Generating IPR curve for two-phase reservoirs: Voguel Method

At pressures less than the bubble point pressure, oil flow decreases due to oil relative permeability is reduced because solutions gas escapes and become free gas, increasing oil viscosity also. Because of that IPR curve deviates from linear behavior at pressure less than the bubble-point pressure.

Vogel offered a simplified solution for two-phase flow problem, defined the following equation:

\[q=q_{max}\left[1-0.2\left(\frac{P_{wf}}{P}\right)-0.8\left(\frac{P_{wf}}{P}\right)^{2}\right] \ \ (1)\]

or

\[ p_{wf} = 0.125p\left[\sqrt{81-80\left( \frac{q}{q_{max}} \right) } -1 \right] \ \ (2)\]

where \(q_{max}\) is defined as the absolute open flow (AOF), the maximum possible reservoir deliverability, and its equation is

\[q_{max}=\frac{J^{*}p}{1.8} \ \ (3)\]

Example. Calculate and graph the IPR for a vertical well in a saturated oil reservoir using Vogel’s equation

\(Porosity = 0.19\)

\(Permeability: k = 8.2 \ md\)

\(Pay \ zone \ thickness: h = 53 \ ft\)

\(Reservoir \ pressure: P_e = 5651 \ psi\)

\(Bubble-point \ pressure: p_b=5651 \ psia\)

\(Oil \ formation \ volume \ factor: B_o=1.1\)

\(Oil \ viscosity: \mu _o = 1.7 \ cp\)

\(Total compressibility: c_t = 0.0000129 \ psi^{-1}\)

\(Drainage \ area: A = 640 \ acres \ (re=2980 \ ft)\)

\(Wellbore \ radius: r_w=0.328 \ ft\)

\(Skin \ factor: S=0\)

First, calculate Productivity index using pseudo-steady state PI equation

```
py <- 5651
pb <- 5651
k <- 8.2
h <- 53
Bo <- 1.1
viso <- 1.7
re <- 2980
rw <- 0.328
S <- 0
#Productivity index
J = (k*h)/(141.2*Bo*viso*(log(re/rw)-3/4+S))
print(J)
```

`[1] 0.1967785`

Now, we can estimate AOF and then oil rates using a flowing botton-hole pressure vector to generate the IPR curve

```
qmax <- (J*py)/1.8
qmax
```

`[1] 617.7751`

```
#create a pressure vector from reservoir pressure to zero
pwf <- seq(0,py, length.out = 10)
#Using equation 1 and Productivity index value, calculate Qo
qo <- qmax*(1-0.2*(pwf/py)-0.8*(pwf/py)^2)
#Using Pwf and Qo vector we cna create a dataframe
IPR <- data.frame(Pwf = pwf, Qo = qo)
print(IPR)
```

```
Pwf Qo
1 0.0000 617.7751
2 627.8889 597.9452
3 1255.7778 565.9125
4 1883.6667 521.6767
5 2511.5556 465.2380
6 3139.4444 396.5963
7 3767.3333 315.7517
8 4395.2222 222.7041
9 5023.1111 117.4535
10 5651.0000 0.0000
```

Now we can plot IPR with ggplot2

When reservoir pressure is greater than the bubble-point pressure and the flowing bottom-hole pressure can be less than the bubble-point pressure in some conditions, the model have to combine the straight-line IPR for single-phase flow and the Vogel’s IPR model for two-phase flow.

The flow rate at the bubble-point pressure using the linar IPR model is

\[q_b = J(\bar p-p_b)\]

The total flow rate, considering the additional q_b rate and using the Vogel’s IPR model at a given bottom-hole pressure less than the \(P_b\) is expressed as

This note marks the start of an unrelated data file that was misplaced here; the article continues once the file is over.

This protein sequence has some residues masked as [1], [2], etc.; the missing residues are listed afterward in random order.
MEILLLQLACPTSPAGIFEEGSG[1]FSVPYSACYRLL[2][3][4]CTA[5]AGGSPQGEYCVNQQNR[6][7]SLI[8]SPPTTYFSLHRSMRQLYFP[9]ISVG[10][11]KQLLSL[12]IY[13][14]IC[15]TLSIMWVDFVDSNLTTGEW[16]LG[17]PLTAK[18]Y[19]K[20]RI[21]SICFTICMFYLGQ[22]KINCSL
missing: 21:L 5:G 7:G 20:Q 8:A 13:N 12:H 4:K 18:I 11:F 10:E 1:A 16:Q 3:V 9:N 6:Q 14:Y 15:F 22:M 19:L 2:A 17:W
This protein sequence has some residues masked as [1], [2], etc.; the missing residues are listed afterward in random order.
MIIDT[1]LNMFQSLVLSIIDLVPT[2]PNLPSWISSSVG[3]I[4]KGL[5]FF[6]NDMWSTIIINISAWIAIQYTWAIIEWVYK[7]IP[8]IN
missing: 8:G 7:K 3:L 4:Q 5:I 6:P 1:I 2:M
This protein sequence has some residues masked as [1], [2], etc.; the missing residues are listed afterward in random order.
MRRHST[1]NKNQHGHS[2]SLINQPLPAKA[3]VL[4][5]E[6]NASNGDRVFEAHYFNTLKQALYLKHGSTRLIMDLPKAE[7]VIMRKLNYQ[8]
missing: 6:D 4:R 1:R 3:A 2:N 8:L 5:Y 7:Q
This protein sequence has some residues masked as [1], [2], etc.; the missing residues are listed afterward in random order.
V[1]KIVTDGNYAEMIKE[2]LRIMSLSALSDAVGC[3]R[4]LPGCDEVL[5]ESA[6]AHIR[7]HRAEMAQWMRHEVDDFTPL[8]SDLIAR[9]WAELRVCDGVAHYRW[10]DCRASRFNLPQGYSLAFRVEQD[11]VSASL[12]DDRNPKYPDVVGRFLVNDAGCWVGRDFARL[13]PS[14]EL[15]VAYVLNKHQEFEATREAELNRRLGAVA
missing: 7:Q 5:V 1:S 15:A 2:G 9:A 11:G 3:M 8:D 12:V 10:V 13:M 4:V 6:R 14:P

\[ q = J(\bar p-p_b)+ \frac{J^{*}p}{1.8}\left[1-0.2\left(\frac{P_{wf}}{P}\right)-0.8\left(\frac{P_{wf}}{P}\right)^{2}\right]\]

where

\[\frac{J^{*}p}{1.8}=q_v \ \ (3)\]

Example. Calculate and graph the IPR for a vertical well in an undersaturated oil reservoir using Vogel’s equation

\(Porosity = 0.19\)

\(Permeability: k = 8.2 \ md\)

\(Pay \ zone \ thickness: h = 53 \ ft\)

\(Reservoir \ pressure: P_e = 5651 \ psi\)

\(Bubble-point \ pressure: p_b=3000 \ psia\)

\(Oil \ formation \ volume \ factor: B_o=1.1\)

\(Oil \ viscosity: \mu _o = 1.7 \ cp\)

\(Total compressibility: c_t = 0.0000129 \ psi^{-1}\)

\(Drainage \ area: A = 640 \ acres \ (re=2980 \ ft)\)

\(Wellbore \ radius: r_w=0.328 \ ft\)

\(Skin \ factor: S=0\)

First, calculate Productivity index using pseudo-steady state PI equation

```
py <- 5651
pb <- 3000
k <- 8.2
h <- 53
Bo <- 1.1
viso <- 1.7
re <- 2980
rw <- 0.328
S <- 0
#Productivity index
J = (k*h)/(141.2*Bo*viso*(log(re/rw)-3/4+S))
print(J)
```

`[1] 0.1967785`

Now, we can estimate \(q_b\) and \(q_v\), then oil rates using a flowing botton-hole pressure vector to generate the IPR curve, in this using ifelse() function to evaluate if \(p_{wf}\) is less or grater than \(p_b\)

```
qb <- (J)*(py-pb)
qb
```

`[1] 521.6597`

```
qv <- J*pb/1.8
qv
```

`[1] 327.9641`

```
#create a pressure vector from reservoir pressure to zero
pwf <- seq(0,py, length.out = 10)
#Using equation 1 and Productivity index value, calculate Qo
qo <- ifelse(pwf >= pb, J*(py-pwf), qb + qv*(1-0.2*(pwf/pb)-0.8*(pwf/pb)^2))
#Using Pwf and Qo vector we cna create a dataframe
IPR <- data.frame(Pwf = pwf, Qo = qo)
print(IPR)
```

```
Pwf Qo
1 0.0000 849.6238
2 627.8889 824.4023
3 1255.7778 776.1945
4 1883.6667 705.0004
5 2511.5556 610.8200
6 3139.4444 494.2201
7 3767.3333 370.6650
8 4395.2222 247.1100
9 5023.1111 123.5550
10 5651.0000 0.0000
```

Now we can plot IPR with ggplot2

References

Guo, Boyun (2008) Well productivity handbook

For attribution, please cite this work as

Vazquez (2022, Feb. 18). Chato Solutions: Inflow performance relationship: Part 2. Retrieved from https://www.chatosolutions.com/posts/2022-02-18-pi2/

BibTeX citation

@misc{vazquez2022inflow, author = {Vazquez, Rigoberto Chandomi}, title = {Chato Solutions: Inflow performance relationship: Part 2}, url = {https://www.chatosolutions.com/posts/2022-02-18-pi2/}, year = {2022} }